A little over a year ago, Alan Fleischman, then senior vice president for academic affairs at The New York Academy of Medicine, offered to pull together a collection of papers addressing urban health issues for publication in the journal. I jumped at the opportunity, since I thought the topic deserved the attention of the academic medicine community.
Some of our readers may wonder why the leadership of the Academy was so instrumental in producing this theme issue, and in finding key experts in urban health issues as contributors. Since many in the academic medicine community are not fully aware of the Academy's distinguished record of accomplishment, a few words about the Academy are in order.
The New York Academy of Medicine was founded in 1847, the same year as the American Medical Association, to improve the education of doctors in this country. Over the years, it has conducted a wide range of programs for that purpose. It currently offers an extraordinarily large number of continuing education programs for practicing physicians in the New York City metropolitan area and hosts a variety of conferences focusing on important national issues. The Academy also maintains one of the world's largest privately owned medical libraries, which contains more than 50,000 rare and important books, manuscripts, archives, and artifacts, some dating back to 1700 b.c.e.
But more to the point, the Academy has evolved in recent years to be one of the country's most important medical “think tanks.” It is dedicated to enhancing the health of the public through research, education, policy analysis, and advocacy, with a particular focus on disadvantaged urban populations. The academy's staff—more than 100 advanced-degree professionals—investigate how the physical and social aspects of urban living influence city residents’ health, formulate the public health interventions needed to improve urban health, and regularly publish articles in respected peer-reviewed journals.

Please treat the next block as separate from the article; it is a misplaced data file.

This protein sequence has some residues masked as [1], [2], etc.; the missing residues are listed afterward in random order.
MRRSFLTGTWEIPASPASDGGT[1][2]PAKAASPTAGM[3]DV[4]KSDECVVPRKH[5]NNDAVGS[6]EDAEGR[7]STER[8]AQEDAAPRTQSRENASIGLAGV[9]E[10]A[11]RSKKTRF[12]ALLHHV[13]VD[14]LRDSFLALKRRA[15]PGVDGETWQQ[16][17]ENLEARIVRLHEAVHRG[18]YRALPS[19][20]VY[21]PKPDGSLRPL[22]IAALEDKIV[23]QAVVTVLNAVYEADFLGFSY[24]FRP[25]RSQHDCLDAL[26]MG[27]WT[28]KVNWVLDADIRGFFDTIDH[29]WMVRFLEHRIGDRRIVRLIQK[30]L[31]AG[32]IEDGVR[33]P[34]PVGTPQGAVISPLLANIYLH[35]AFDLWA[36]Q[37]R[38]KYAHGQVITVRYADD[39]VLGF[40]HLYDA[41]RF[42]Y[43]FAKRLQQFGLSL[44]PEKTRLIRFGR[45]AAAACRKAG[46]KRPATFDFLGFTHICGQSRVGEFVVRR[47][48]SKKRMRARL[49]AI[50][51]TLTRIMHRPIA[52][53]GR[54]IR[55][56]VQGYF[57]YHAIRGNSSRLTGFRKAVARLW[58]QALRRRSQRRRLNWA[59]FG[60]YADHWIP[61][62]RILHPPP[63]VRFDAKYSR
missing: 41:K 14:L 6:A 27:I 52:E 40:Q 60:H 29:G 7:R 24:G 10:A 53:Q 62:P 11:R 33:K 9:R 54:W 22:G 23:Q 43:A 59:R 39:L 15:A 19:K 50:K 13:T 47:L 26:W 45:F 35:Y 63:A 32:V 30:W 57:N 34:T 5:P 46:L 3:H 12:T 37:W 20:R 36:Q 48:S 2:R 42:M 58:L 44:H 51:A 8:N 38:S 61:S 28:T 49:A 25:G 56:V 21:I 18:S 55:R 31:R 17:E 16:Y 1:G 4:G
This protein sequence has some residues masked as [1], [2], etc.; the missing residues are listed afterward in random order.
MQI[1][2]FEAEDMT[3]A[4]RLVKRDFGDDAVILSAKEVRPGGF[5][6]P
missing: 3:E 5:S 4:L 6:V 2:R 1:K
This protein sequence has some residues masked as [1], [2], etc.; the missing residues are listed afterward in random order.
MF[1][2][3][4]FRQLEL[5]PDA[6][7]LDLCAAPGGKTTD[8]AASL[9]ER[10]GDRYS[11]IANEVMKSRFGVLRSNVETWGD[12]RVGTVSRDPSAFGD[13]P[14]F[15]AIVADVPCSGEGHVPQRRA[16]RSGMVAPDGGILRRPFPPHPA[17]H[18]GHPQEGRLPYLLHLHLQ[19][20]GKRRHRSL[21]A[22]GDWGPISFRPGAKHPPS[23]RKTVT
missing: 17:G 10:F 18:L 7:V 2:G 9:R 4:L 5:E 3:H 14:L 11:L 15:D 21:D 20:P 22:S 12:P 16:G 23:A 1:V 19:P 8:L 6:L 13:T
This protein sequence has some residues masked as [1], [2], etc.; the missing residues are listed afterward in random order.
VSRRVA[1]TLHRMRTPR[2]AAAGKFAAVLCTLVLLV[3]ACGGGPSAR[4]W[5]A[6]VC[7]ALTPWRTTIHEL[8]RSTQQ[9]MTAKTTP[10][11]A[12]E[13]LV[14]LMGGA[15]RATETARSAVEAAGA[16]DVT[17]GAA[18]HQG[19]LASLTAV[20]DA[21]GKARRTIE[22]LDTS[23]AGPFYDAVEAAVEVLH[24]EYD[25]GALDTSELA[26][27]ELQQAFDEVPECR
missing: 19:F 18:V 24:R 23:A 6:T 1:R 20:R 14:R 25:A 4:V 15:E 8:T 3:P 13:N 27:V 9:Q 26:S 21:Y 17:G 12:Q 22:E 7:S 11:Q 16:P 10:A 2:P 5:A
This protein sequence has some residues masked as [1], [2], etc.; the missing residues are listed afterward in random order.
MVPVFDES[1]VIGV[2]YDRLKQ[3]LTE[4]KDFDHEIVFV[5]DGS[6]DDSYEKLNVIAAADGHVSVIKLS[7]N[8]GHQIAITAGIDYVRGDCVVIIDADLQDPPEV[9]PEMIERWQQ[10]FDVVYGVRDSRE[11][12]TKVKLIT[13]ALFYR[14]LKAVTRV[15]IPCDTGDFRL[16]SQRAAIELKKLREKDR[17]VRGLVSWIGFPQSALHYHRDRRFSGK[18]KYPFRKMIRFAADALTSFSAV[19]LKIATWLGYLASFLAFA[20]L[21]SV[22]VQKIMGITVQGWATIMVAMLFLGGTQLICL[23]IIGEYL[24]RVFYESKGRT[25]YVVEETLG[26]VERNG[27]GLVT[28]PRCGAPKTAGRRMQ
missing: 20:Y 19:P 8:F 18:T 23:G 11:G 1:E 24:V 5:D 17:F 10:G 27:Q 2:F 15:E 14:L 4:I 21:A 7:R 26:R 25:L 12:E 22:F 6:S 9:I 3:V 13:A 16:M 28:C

As noted above, I believe that the academic medicine community needs to be more aware of the new approaches to urban health issues presented by the articles appearing this month. I am not alone in taking this view. In its recent report, the Institute of Medicine Committee on the Roles of Academic Heath Centers in the 21st Century emphasized how important it is for academic health centers to focus more of their attention on promoting the health of populations, particularly those in the communities where centers are located. Since most of these communities are central cities, the urban health issues addressed in this month's journal should be of interest to the leaders of academic health centers. Thus, I am particularly pleased that Alan saw the value of creating a theme issue on urban health for the readers of Academic Medicine.
Michael E. Whitcomb, MD